For \beta > 1, we may use the idea of n-dimensional Cantor dust. n-dimensional Cantor dust is constructed by n-cartesian product of Cantor sets. The n-dimensional Cantor dust has a strict Hausdorff dimension of n \log 2 / \log 3, and the proof is left to readers. (Key Idea: Use Theorem 1)

Therefore, for any \beta > 1, we may choose a natural number n satisfying \beta < n < \beta+1, and find appropriate \delta to render the strict Hausdorff dimension of \mathcal{C}_\delta to be \beta / n.

Thus, we may construct a set with arbitrary Hausdorff dimension.

Constructing a set with arbitrary strict Hausdorff dimension

Constructing a polynomial with arbitrary Mahler Measure

Let p(z) \in \mathbb{C}[z], and p(z) = a(z-\alpha_1)(z-\alpha_2)\cdots(z-\alpha_n).

Here is a definition of Mahler measure.

M: \mathbb{C}[z] \to \mathbb{R} \text{, with } M(p) = |a| \prod_{i=1}^n \max\{1, |\alpha_i|\}

Lehmer conjectured,

Lehmer’s Mahler-measure Conjecture:
There exists a real number \mu such that \forall p(x) \in \mathbb{Z}[x], M(p) = 1 or 1 < \mu \leq M(p) . Lehmer suggested

M(p_\mu) = \mu = 1.176280818...

where p_\mu is given as

p_\mu = x^{10} - x^9 + x^7 - x^6 + x^5 - x^4 + x^3 - x^2 + 1.

Now, let us “try” to construct a polynomial p(x), such that 1 < M(p) < \mu.

First, consider 1 < \alpha < \mu. Hence, (x-\alpha)(x-\frac{1}{\alpha}) = x^2 - (\alpha+\frac{1}{\alpha}) + 1; however, \alpha + \frac{1}{\alpha} \not \in \mathbb{Z}, so we need to calibrate the polynomial with more terms.

Let

p_N(x) = (x^2-(\alpha+\frac{1}{\alpha})x + 1) \prod_{i=1}^N (x- \beta_i)(x-\overline{\beta_i})

where \forall i, \beta_i, \overline{\beta_i} \in \mathbb{C} and \beta_i \overline{\beta_i} = {|\beta_i|}^2 = 1.

Thus, (x-\beta_i)(x-\overline{\beta_i}) = x^2-2\Re(\beta_i)x+1.

Let us substitute (\alpha+\frac{1}{\alpha}) by b_0 and 2\Re(\beta_i) by b_i; then, we may rewrite the polynomial p(x) as

p_{N}(x) = \prod_{i=0}^N (x^2-b_ix+1)

Here are the first few cases;

n = 0, then p_0(x) = x^2-b_0x+1

n = 1, then p_1(x) = x^4 - (b_0+b_1) x^3 + (b_0b_1+2)x^2 - (b_0+b_1)x + 1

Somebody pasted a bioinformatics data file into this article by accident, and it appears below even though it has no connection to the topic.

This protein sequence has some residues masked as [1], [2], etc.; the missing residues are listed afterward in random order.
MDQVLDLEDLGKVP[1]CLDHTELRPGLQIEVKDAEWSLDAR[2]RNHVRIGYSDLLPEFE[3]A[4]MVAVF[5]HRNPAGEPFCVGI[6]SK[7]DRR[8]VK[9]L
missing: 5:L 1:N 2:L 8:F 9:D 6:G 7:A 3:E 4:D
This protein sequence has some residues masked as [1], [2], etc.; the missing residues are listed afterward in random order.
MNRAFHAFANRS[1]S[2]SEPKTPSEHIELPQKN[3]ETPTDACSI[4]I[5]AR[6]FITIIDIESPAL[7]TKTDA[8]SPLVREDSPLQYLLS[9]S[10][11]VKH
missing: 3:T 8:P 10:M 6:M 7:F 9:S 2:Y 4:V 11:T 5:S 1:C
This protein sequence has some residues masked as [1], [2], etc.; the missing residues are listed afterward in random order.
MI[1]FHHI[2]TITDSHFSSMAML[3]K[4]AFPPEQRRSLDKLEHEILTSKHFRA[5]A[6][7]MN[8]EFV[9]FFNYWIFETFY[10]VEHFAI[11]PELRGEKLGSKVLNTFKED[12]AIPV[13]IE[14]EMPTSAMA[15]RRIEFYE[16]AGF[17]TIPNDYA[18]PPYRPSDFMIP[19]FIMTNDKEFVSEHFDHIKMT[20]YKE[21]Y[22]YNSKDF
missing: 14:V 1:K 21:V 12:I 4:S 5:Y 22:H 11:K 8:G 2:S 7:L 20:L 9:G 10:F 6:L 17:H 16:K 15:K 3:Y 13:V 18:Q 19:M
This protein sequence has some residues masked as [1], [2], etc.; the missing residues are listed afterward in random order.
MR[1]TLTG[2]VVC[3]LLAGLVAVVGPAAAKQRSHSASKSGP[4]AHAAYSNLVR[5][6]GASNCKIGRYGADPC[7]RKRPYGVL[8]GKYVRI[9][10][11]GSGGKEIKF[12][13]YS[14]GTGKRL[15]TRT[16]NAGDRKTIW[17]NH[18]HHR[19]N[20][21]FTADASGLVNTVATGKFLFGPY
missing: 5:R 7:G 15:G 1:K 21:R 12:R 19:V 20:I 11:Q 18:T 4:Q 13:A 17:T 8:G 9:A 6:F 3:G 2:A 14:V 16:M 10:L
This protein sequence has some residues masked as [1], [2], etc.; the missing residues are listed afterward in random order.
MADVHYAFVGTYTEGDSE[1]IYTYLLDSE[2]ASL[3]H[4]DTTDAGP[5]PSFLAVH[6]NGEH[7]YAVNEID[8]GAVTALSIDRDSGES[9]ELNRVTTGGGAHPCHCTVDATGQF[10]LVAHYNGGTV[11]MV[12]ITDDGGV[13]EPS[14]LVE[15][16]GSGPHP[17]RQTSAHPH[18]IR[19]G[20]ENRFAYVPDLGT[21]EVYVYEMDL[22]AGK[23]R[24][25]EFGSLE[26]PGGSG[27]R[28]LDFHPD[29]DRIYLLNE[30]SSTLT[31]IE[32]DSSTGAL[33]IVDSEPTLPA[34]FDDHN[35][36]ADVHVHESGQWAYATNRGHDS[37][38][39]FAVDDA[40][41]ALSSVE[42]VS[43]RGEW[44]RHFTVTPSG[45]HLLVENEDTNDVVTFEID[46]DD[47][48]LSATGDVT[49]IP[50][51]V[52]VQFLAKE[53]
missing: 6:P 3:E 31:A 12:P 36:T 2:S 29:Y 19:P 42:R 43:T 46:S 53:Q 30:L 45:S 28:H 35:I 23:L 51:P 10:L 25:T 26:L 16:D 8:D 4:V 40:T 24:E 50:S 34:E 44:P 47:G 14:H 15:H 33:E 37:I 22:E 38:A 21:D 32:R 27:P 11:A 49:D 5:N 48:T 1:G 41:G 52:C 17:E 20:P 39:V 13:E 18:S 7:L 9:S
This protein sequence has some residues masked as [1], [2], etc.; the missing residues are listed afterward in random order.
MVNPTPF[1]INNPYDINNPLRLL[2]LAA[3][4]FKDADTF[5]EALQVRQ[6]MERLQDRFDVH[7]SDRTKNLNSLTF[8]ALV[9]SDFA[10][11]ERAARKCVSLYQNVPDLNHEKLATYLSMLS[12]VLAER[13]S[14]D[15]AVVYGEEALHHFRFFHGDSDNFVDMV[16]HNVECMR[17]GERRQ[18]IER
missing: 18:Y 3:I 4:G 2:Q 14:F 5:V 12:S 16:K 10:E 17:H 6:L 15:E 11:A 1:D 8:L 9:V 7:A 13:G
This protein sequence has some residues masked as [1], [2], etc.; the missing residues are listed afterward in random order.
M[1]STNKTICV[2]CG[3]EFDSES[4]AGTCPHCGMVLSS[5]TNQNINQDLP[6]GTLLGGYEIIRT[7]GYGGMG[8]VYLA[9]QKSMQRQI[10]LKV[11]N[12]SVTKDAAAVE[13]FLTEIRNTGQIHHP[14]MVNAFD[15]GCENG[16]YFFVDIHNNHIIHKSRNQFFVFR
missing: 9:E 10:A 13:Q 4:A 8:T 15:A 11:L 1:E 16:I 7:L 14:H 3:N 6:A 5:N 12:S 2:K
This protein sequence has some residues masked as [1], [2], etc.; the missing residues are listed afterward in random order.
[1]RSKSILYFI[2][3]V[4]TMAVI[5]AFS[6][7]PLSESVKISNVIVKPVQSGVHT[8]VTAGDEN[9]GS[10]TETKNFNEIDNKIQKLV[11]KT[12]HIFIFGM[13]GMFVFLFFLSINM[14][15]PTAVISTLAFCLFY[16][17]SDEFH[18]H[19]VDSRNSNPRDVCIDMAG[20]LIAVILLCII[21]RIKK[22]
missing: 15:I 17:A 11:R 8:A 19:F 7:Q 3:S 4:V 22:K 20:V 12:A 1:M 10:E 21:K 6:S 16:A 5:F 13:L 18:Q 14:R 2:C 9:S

n = 2, then p_2(x) = x^6 - (b_0+b_1+b_2)x^5 + (b_0b_1+b_0b_2+b_1b_2+3)x^4-(2b_0+2b_1+2b_2+b_0b_1b_2)x^3 + (b_0b_1+b_0b_2+b_1b_2+3)x^2 - (b_0+b_1+b_2)x + 1

Obviously, for given n, x^k and x^{2n-k} share the same coefficient.

Since the polynomial is getting messier, we need a new notation; let \pi_k^n denote the sum of product of k-combination from set of \{b_i\}_{i=0}^{n-1}. For instance, \pi_2^3 = b_0b_1 + b_0b_2 + b_1b_2.

Now, in stead of writing down the whole family of polynomials into a table. Let us define a matrix X where each entry x_{k,j}, (the k-th row and j-th column) represents the coefficient of x^{j-1} from p_{k-1}(x). The entry is left blank if the coefficient is 0, just to avoid confusion.

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The coefficients seem pretty random though, there is a specific pattern lurking.

 Consider k \leq 2i. Then, x^k term in p_i(x) is only determined by x^{k-2}, x^{k-1} and x^k terms from p_{i-1}(x).

For example, consider x_{5,5}; it is 10 + 3\pi_2^5 + \pi_4^5. According to the idea presented above, this term is created by

(4+\pi_2^4)x^2 \cdot x^2 + (-3\pi_1^4 - \pi_3^4)x^3 \cdot (-b_4) x + (6 + 2\pi_2^4 + \pi_4^4)x^4 \cdot 1

Since the degree of x is all 4, let us not consider about the x^4 for now. Then,

4 + 6 = 10

\pi_2^4 + (-b_4)(-3\pi_1^4) + 2\pi_2^4 = 3\pi_2^4 + 3b_4\pi_1^3 = 3 \pi_2^5

and

(-b_4)(-\pi_3^4) + \pi_4^4 = \pi_4^5.

Thus, it nicely transforms to the term, as desired.

With this nice property, I induced a following equation.

Lee Equation:

 Featured image

As we move back to the matrix, let us assume that p_{n-1}(x) has Mahler measure less than \mu. Then, every term along the n-th row is composed of integers; obviously it leads to the conclusion that for all k \leq n, \pi_k^n are integers.

If Lehmer’s conjecture turns out to be true, then it implies for every n, there exists no sets of \{b_i\}_{i=0}^{n-1} that renders \pi_k^n \in \mathbb{Z} for every k.